[1] The Supreme Court clearly stated that its ruling is pro hac vice (“for this one particular occasion”). The Escritor ruling did not establish a general rule but an exception to the general rule on the basis of a valid exercise of the Constitutional freedom of religion. As the Supreme Court clarified, “It does not mean that the Court would grant exemptions every time a free exercise of religion comes before it. Thus, we find that in this particular case and under these distinct circumstances, respondent Escritor’s conjugal arrangement cannot be penalized as she has made out a case for exemption from the law based on her fundamental right to freedom of religion.”

[2] While the Jehovah’s Witnesses base their long-standing, worldwide practice of “Declaration of Pledging Faithfulness” on their doctrines, Baptist pastors and churches do not have any Biblical basis (whether in the Old Testament, the Gospels, Acts or the Epistles) for an “ecclesiastical marriage”. There is “no record in the Bible that any prophet, priest, rabbi, apostle or deacon ever presided over a marriage ceremony or had the authority to do so.” From where then does a pastor get his authority to solemnize an “ecclesiastical marriage”?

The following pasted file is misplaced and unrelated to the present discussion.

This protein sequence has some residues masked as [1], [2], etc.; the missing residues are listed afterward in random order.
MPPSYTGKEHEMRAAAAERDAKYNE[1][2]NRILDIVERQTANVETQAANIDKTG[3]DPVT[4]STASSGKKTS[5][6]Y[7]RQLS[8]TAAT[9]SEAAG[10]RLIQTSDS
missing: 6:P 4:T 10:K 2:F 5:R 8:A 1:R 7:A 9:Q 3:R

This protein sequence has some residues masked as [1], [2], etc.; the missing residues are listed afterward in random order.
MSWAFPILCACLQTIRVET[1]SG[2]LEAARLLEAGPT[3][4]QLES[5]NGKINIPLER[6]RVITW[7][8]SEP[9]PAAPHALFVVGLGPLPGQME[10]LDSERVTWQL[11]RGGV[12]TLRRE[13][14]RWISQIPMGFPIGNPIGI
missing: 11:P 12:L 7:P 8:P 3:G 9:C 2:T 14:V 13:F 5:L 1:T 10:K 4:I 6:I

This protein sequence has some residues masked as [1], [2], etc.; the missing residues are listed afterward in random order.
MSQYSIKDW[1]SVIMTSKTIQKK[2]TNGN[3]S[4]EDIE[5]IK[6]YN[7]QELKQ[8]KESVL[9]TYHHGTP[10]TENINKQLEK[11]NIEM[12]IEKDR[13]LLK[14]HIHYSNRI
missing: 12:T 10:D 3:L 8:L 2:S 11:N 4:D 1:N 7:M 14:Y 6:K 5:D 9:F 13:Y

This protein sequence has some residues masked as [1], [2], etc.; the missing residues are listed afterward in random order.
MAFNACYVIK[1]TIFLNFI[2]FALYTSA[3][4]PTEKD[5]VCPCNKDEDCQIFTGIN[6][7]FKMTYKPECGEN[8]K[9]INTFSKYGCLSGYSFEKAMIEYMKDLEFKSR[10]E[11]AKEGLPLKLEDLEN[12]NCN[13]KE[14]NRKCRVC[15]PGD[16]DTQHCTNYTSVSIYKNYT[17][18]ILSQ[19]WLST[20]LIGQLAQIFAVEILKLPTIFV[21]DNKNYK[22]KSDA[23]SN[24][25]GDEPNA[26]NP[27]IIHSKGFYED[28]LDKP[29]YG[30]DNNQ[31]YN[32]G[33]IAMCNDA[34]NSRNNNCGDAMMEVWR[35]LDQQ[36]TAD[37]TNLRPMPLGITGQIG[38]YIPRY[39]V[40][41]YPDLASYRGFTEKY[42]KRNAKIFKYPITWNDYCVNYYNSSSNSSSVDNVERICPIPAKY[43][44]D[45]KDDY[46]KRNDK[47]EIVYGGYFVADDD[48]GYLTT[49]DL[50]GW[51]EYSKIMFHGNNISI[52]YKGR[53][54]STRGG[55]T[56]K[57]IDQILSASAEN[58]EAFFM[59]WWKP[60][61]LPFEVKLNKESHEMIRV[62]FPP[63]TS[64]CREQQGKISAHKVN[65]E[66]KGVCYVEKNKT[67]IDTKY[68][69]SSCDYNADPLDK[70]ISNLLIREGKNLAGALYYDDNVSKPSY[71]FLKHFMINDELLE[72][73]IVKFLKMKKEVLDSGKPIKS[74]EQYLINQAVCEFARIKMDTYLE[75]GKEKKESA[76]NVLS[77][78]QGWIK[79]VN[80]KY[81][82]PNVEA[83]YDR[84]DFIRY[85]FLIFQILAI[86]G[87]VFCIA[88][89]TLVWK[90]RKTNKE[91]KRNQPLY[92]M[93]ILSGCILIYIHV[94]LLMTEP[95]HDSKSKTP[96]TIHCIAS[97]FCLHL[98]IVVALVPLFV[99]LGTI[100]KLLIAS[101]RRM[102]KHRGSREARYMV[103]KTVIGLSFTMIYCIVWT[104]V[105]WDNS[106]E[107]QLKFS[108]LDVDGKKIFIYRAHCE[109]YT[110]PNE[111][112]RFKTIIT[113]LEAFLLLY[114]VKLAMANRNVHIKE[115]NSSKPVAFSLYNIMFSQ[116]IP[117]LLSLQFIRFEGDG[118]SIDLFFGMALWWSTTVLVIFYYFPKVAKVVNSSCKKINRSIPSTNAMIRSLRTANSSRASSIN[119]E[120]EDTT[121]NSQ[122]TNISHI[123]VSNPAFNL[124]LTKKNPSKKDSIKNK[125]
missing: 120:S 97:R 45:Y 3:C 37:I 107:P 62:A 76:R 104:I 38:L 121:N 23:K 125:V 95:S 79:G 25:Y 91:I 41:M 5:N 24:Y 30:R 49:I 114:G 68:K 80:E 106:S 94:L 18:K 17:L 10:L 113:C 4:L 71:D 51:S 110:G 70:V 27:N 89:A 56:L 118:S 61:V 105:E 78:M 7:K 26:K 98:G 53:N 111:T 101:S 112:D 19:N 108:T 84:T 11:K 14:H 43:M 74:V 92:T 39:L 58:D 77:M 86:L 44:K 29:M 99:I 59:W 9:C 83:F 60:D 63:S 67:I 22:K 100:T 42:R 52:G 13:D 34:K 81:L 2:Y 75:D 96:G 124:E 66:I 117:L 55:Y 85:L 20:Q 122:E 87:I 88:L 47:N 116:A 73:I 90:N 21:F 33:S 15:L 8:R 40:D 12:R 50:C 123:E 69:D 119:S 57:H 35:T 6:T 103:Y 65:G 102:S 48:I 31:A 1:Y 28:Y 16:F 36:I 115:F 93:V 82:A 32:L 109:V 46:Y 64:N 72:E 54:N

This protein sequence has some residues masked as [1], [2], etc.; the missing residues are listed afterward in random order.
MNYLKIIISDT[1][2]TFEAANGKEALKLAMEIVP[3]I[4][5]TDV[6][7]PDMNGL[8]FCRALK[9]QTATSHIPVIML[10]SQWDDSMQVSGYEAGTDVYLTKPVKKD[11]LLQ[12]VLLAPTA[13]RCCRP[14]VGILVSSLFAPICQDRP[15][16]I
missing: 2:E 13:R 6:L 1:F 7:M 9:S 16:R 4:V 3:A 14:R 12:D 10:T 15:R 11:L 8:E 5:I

As I stated above, the only reason why some Baptist pastors have resorted to solemnizing an “ecclesiastical marriage” is because the man or the woman cannot afford the costs of having the subsisting marriage declared void. Human reasoning and pragmatism, not any Biblical principle, are their only bases. Please take note that the “Declaration of Pledging Faithfulness” of the Jehovah's Witnesses applies only when the couple cannot secure the civil authorities’ approval of the marital relationship because of legal impediments, not the lack of financial means. Once all legal impediments for the couple are lifted, the validity of the declarations ceases, and the couple should legalize their union.